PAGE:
The greatest danger of coming back to the city of Jerusalem was the risk of being deceived by the false teachers saying that safety and security was in staying there and waiting for deliverance that would never come. Sadly, the majority of the people obeyed man instead of God. They showed that they loved man and their church more than God whom they professed to follow and obey.
Who represents Jerusalem today?
Now we come to a critical question. As the abomination of desolation is a two-fold prophecy, meaning that it is going to have another occurrence in the last days, then who represents Jerusalem today? Who is God’s chosen church, as was Jerusalem, that has been given the oracles of God?
Referring to the Seventh-day Adventist church, Ellen White said, “Jerusalem is a representation of what the church will be if it refuses to walk in the light that God has given. Jerusalem was favored of God as the depositary of sacred trusts.” Testimonies, vol. 8, 67.
Has the Seventh-day Adventist Church been favored of God as the depositary of sacred trusts? Who is it that has all the publishing rights to the prophetic works of Ellen White? The Seventh-day Adventist Church is the depositary of sacred trusts.
“But her people perverted the truth, and despised all entreaties and warnings. They would not respect His counsels. The temple courts were polluted with merchandise and robbery.” Ibid.
“There was danger that Battle Creek would become as Jerusalem of old—a powerful center. If we do not heed these warnings, the evils that ruined Jerusalem will come upon us.” Ibid., 133.
“The same danger exists today among the people who profess to be the depositaries of God’s law. They are too apt to flatter themselves that the regard in which they hold the commandments will preserve them from the power of divine justice. They refuse to be reproved for evil, and charge God’s servants with being too zealous in putting sin out of the camp. A sin-hating God calls upon those who profess to keep His law to depart from all iniquity. Neglect to repent and obey His word will bring as serious consequences upon God’s people today as did the same sin upon ancient Israel. There is a limit beyond which He will no longer delay His judgments. The desolation of Jerusalem stands as a solemn warning before the eyes of modern Israel, that the corrections given through His chosen instruments cannot be disregarded with impunity.” Ibid., vol. 4, 166, 167.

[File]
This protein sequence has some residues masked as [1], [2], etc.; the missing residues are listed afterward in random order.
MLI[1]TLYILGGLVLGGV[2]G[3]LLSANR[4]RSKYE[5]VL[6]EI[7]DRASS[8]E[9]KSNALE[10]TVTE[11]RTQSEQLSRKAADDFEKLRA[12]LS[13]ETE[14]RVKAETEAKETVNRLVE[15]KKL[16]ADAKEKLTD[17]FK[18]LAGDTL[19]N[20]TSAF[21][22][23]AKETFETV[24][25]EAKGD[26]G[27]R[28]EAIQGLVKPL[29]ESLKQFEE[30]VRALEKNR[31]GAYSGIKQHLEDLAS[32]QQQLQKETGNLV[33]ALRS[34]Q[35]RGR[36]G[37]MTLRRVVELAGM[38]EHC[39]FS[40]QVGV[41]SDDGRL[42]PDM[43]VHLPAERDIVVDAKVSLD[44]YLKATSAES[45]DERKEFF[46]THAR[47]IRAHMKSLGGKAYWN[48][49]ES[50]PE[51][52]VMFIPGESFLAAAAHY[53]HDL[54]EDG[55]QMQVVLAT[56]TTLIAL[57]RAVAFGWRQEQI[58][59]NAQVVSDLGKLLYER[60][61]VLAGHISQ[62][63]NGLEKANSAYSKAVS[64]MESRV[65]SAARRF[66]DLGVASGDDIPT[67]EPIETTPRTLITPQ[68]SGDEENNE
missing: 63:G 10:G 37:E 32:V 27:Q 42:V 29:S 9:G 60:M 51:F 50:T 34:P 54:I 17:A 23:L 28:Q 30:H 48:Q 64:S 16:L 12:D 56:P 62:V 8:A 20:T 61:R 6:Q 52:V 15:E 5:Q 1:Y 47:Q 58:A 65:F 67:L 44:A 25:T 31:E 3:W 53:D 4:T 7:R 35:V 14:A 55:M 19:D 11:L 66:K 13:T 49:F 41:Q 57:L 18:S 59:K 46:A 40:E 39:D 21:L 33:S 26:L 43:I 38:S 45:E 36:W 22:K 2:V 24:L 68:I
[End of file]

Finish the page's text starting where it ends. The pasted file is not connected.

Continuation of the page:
If we don’t listen to the warnings God has given to us, the ruin that came upon Israel will come upon us. Ellen White said in a letter in The Early Elmshaven Years, 45, 46: “For a week before I fully consented to go to Battle Creek [church headquarters], I did not sleep past one o’clock. Some nights I was up at eleven o’clock, and many nights at twelve. I have not moved from impulse, but from the conviction that at this time that I must begin at Jerusalem.”
This is a very interesting statement. Jerusalem represents the headquarters of the Seventh-day Adventist Church.
Will the abomination of desolation, that is, the banner of Rome, Sunday worship, be planted in the headquarters of the professed Seventh-day Adventist Church?
In Ezekiel 8, the prophet in vision is told about abominations in the temple in Jerusalem. Then in chapter 9, it tells about the destruction that is going to occur because of these abominations and about the people of God who are sighing and crying for these abominations that are occurring within the church.
Years ago, while I was attending Walla Walla college and studying these prophesies, my teacher tried to explain to me that this was all about something that was going on in Ezekiel’s time. But that is not the case.